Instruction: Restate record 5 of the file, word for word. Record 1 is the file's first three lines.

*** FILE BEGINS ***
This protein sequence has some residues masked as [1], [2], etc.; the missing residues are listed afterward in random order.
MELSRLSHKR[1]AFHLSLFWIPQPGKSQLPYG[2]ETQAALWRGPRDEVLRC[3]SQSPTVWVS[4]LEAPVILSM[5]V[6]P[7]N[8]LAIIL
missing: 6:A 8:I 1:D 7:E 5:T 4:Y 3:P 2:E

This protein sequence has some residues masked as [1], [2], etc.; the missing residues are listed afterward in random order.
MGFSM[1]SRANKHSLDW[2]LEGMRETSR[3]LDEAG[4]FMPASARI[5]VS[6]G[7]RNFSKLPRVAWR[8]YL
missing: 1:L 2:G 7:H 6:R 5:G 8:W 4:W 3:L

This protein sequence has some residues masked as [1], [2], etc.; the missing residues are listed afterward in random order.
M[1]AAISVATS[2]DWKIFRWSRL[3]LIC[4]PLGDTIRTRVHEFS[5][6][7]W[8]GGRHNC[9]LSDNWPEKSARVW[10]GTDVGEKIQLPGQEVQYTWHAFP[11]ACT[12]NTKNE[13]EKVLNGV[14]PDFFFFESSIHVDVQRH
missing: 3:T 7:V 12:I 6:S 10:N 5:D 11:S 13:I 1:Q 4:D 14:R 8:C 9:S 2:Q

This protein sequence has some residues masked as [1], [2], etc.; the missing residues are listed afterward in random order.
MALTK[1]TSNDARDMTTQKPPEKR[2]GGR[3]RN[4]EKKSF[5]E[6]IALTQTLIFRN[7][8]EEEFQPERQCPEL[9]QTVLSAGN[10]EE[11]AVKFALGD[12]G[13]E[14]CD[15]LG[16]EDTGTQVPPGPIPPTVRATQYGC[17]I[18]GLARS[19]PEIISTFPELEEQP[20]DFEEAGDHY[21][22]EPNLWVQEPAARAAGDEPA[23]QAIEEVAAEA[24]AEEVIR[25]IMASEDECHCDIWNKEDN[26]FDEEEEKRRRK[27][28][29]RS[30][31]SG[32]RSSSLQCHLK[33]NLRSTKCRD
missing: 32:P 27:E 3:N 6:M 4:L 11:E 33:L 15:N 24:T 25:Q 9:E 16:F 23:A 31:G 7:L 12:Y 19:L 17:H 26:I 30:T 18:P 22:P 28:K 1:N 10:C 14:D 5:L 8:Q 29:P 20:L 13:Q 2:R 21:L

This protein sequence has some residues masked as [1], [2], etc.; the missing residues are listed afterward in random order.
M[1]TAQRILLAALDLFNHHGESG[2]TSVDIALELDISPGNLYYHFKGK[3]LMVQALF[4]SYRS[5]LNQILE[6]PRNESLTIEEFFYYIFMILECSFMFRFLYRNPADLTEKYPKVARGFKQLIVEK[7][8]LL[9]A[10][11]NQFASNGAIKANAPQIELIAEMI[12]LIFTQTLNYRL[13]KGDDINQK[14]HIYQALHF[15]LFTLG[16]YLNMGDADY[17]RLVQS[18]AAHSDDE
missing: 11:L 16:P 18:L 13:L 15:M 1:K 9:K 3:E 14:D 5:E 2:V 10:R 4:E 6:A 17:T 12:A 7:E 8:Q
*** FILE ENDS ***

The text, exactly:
This protein sequence has some residues masked as [1], [2], etc.; the missing residues are listed afterward in random order.
M[1]TAQRILLAALDLFNHHGESG[2]TSVDIALELDISPGNLYYHFKGK[3]LMVQALF[4]SYRS[5]LNQILE[6]PRNESLTIEEFFYYIFMILECSFMFRFLYRNPADLTEKYPKVARGFKQLIVEK[7][8]LL[9]A[10][11]NQFASNGAIKANAPQIELIAEMI[12]LIFTQTLNYRL[13]KGDDINQK[14]HIYQALHF[15]LFTLG[16]YLNMGDADY[17]RLVQS[18]AAHSDDE
missing: 11:L 16:P 18:L 13:L 15:M 1:K 9:K 3:E 14:D 5:E 2:V 10:R 4:E 6:A 17:T 12:A 7:E 8:Q